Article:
Eddie Marcy cradles a red Solo cup in his hand as he watches the Syfy Channel on satellite TV.
A lonely bratwurst lies on the stovetop after his lunch, and camouflage curtains decorate the windows. If it weren’t for the 26 inches of ice under his feet, the cozy confines of his ice house might be mistaken for a cabin in the woods.
“This is where it’s at,” Marcy said, standing near a window in his kitchen overlooking the ice scattered with other houses. “This is what we do for fun. Coming out here, there’s a good community.”
Forming a small city of ice houses near Tobacco Gardens Resort & Marina on Lake Sakakawea last month, 76 two-person teams of the eighth annual Relay For Life fundraiser tournament tapped into the wintry, watery pastime.
Rex Korslien, the event’s organizer, said he loves being on the ice, even though fishing hadn’t been the best on tournament day, Saturday, Jan. 21.
“Fishing is a lot of luck,” he said, but ice fishing is “a very big pastime here.”
As western North Dakota boomed in the last five years, so did ice fishing. Korslien estimated about 200 houses on the ice on tournament day, growing exponentially in recent years.
“Prior to that, there’d probably be a dozen out there and we knew every one of them,” Korslien said.
Korslien’s mother-in-law Peggy Hellandsaas, owner of the Tobacco Gardens resort, said the first house went out on Dec. 8 this season, and the season’s length depends on the ice.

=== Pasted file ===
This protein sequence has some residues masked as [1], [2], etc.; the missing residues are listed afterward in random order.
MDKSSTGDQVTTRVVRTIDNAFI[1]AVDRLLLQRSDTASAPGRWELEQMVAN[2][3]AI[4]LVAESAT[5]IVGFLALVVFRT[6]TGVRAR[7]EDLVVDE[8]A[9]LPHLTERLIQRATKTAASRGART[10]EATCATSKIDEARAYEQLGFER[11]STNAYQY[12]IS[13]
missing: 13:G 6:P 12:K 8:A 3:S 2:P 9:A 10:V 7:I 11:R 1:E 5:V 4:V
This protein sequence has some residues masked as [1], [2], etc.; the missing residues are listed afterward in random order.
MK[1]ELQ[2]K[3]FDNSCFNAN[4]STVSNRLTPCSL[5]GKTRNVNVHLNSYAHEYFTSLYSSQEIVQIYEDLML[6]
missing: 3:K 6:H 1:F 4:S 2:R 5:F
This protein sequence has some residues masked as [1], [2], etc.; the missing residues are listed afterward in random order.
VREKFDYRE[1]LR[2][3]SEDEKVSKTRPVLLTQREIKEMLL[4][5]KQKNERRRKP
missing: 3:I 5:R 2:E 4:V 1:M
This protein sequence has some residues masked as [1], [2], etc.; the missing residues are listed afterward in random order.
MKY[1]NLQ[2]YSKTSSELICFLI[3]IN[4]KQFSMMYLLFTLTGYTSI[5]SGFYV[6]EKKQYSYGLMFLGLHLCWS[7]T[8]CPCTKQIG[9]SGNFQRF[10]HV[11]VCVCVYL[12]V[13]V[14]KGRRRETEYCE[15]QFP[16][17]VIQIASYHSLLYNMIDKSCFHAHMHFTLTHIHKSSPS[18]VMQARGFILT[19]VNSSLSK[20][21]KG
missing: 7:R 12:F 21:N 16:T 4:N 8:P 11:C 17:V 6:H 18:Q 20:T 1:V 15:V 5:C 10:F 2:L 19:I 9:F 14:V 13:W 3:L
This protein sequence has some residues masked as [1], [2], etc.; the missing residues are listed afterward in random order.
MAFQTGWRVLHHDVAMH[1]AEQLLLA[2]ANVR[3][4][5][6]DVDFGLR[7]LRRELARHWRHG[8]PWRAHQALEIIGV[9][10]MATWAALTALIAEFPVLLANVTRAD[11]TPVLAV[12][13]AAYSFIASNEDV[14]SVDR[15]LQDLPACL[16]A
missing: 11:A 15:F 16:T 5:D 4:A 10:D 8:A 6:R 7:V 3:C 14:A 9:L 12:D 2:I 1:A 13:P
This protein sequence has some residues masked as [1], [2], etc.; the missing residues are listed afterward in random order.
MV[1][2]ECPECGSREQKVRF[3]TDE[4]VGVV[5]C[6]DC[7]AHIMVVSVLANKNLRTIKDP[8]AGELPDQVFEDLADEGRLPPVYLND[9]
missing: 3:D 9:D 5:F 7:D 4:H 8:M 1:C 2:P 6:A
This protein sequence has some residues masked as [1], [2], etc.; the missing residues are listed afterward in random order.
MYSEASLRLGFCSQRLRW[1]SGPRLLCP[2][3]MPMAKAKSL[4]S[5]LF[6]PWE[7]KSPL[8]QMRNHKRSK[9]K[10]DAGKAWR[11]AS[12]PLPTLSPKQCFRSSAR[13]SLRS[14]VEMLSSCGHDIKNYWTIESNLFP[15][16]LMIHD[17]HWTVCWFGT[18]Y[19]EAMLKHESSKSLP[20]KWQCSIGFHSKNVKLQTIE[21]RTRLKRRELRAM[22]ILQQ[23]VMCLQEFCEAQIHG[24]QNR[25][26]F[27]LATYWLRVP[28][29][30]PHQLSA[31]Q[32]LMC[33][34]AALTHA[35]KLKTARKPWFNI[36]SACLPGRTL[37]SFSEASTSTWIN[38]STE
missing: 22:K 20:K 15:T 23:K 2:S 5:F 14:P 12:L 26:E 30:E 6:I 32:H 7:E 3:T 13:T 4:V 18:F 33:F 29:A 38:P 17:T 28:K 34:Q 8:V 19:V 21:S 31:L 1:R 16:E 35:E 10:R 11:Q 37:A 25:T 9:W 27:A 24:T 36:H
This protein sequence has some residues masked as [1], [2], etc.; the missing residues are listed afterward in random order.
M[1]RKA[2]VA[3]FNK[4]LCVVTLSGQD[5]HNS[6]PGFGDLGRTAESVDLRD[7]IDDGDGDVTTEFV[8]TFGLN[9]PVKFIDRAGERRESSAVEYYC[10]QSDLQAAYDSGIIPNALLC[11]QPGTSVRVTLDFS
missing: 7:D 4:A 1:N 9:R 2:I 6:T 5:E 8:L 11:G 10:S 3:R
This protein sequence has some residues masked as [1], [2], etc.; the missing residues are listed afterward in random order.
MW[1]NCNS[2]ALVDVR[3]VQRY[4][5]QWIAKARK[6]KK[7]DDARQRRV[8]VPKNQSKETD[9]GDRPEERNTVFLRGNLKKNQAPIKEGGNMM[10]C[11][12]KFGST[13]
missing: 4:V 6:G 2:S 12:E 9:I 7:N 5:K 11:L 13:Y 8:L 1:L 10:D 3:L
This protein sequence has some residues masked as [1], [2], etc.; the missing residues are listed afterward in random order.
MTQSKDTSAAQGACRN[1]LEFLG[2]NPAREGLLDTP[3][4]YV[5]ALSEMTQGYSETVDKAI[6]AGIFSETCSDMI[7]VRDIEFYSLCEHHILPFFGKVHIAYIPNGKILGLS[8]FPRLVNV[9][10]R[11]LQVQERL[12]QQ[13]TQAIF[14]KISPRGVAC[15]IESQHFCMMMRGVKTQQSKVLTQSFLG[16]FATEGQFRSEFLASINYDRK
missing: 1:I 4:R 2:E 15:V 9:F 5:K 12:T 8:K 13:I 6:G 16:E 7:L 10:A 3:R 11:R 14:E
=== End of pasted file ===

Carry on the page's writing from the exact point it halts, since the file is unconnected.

The bite is a dependent factor too, she added. Korslien said fishing was phenomenal in early January, but it wasn’t as hot on tournament day.
Still, a 9-year-old boy caught a near 24-pound northern pike in late December, Hellandsaas added.
“He was just pumped,” she said.
Meanwhile, the season makes Tobacco Gardens a popular place as in summer, but it is different, Hellandsaas said, as people can pop into their ice house on evenings and weekends.
“When people have their ice houses out there, some of those ice houses are just like a modern camper,” she said. “They have a bunkbed, a stove, a microwave, a fridge, an oven, heaters, bathrooms. Some of those ice houses are just as fancy as a travel trailer.”
Ice houses like Marcy’s, which also functions as a camper in summer. He can cover up the floor’s fishing holes in the 8×28 house that comes equipped with solar panels, water filtration and a washer/dryer.
“This is about as extreme as you get,” Marcy, a Williston native, said.
Ice safety is important to remember, Hellandsaas said, minding speeds and holes on the ice and generally being aware.
No one had fallen through the ice as of Jan. 21, she said, knocking the wood of her cafe’s counter with a small smile, though vehicles have gone through the ice in years past.
“You need to pay attention to where you see people driving,” she said, adding she’s not a fan of the ice, but does stay updated on its conditions for resort goers.
For first-timers, Hellandsaas recommends ice fishing with someone experienced, which Korslien said is good too, as is inquiring with local establishments.
He’s ice fished since birth, he said, and it’s more of something to try rather than teach.
“It’s like learning how to talk for the first time,” Korslien said. “You learn from watching other people.”
Last month’s Relay For Like tournament was Kelly Janicki’s first. The California native with ties to Wisconsin came to western North Dakota six years ago, getting into ice fishing here with help from Korslien.
“I’ve seen the winters, I’ve seen the ice fishing, but it’s a new thing to live here and actually experience it,” Janicki said. “It’s great.”
Beyond the community and fundraising aspects of tournament day, the event offered a 50/50 raffle for prizes ranging from a four-wheeler to portable ice houses to fishing gear, but the calm and relaxation of the pastime is what gets Korslien.
“I love things to do on the lake,” he said.